District Court rules State of Nebraska did not violate order to halt return-to-office requirement

Feb. 5, 2024, 4:45 p.m. ·

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Nebraska Association of Public Employees Executive Director Justin Hubly shares concerns with Gov. Jim Pillen's executive order ending most remote work arrangements for state employees at a December press event. (Photo by Brian Beach/Nebraska Public Media News)

A Lancaster County District Court judge ruled Monday that the state of Nebraska did not willfully violate an order from the Commission of Industrial Relations (CIR) to pause a return-to-office mandate for state employees.

The decision comes nearly two weeks after a court hearing in which the Nebraska Association of Public Employees (NAPE), a union representing more than 8,000 state employees, asked the judge to hold the state in contempt for requiring some employees to end their remote working arrangements and return to the office in early January.

In November 2023, Gov. Jim Pillen signed an executive order ending remote work options for most state employees, which was scheduled to take effect Jan. 2 of this year.

NAPE responded by filing a petition with the Nebraska Commission of Industrial Relations on Dec. 13 after the state refused to negotiate over the order.

The union alleges the state’s refusal violated the State Employees Collective Bargaining Act.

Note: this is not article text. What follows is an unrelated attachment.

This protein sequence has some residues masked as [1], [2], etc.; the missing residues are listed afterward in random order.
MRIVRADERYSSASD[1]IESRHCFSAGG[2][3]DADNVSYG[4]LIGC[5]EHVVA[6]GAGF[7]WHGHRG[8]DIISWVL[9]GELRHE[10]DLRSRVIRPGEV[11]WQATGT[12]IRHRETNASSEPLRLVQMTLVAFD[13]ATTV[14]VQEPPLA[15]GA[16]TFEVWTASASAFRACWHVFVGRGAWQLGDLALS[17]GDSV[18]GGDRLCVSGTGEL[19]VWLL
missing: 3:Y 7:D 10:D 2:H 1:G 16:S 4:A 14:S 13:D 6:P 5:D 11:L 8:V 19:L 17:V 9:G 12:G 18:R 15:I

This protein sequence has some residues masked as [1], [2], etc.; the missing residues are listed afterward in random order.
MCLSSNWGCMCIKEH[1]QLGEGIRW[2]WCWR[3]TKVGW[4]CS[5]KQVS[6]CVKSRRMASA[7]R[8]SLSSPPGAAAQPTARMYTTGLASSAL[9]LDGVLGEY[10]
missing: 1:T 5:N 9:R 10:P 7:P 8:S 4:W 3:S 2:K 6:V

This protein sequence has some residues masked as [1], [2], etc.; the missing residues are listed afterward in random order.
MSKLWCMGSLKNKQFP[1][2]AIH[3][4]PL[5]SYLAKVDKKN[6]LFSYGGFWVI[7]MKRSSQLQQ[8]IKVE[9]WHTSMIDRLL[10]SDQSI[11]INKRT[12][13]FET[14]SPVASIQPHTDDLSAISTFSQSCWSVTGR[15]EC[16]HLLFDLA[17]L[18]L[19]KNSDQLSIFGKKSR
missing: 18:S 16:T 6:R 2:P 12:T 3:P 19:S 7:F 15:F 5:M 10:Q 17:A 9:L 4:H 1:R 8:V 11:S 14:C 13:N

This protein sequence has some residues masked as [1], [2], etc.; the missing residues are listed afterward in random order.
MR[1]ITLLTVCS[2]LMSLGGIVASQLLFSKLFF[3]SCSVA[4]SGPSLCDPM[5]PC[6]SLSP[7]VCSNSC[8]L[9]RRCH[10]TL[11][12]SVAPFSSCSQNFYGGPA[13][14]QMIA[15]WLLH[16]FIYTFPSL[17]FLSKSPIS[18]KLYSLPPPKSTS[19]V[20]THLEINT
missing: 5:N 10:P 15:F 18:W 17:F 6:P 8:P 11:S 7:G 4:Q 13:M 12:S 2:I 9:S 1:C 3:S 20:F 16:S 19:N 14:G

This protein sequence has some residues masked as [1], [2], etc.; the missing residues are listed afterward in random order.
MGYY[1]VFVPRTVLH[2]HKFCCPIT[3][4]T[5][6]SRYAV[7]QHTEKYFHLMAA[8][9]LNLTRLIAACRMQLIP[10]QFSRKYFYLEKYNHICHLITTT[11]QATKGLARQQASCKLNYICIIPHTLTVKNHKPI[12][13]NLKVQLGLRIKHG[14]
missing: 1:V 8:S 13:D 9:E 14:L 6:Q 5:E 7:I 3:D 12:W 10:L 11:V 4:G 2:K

The union also filed a motion for temporary relief, which the CIR granted on Dec. 29, ordering the state to hold off on implementing the executive order until the petition is resolved.

In early January, the union claimed that some state agencies, including the Department of Health and Human Services and the Nebraska Department of Revenue, ignored the CIR’s ruling and sent messages requiring union employees to return to the office.

That led the union to file a lawsuit against the state in Lancaster County District Court.

In Monday’s ruling, Jacobsen wrote, “The State’s actions are not those of a party thumbing its nose at a tribunal. They are instead the actions of a party laboring to understand how a tribunal’s order should be applied to policies not considered by the tribunal.”

Despite the ruling in favor of the state, NAPE executive director Justin Hubly said the District Court case accomplished the union’s goals.

“While we had no desire to go to the District Court to hold the state accountable, this action proved well worth it, because only after appearing in court did the state comply with the CIR’s order,” Hubly said.

The CIR trial determining whether the state violates the State Employees Collective Bargaining Act by refusing to negotiate is scheduled to begin Feb. 26.

Hubly said he is hopeful the state will agree to negotiate with the union before then to avoid the trial.

By way of full disclosure, some Nebraska Public Media staff are members of the NAPE union.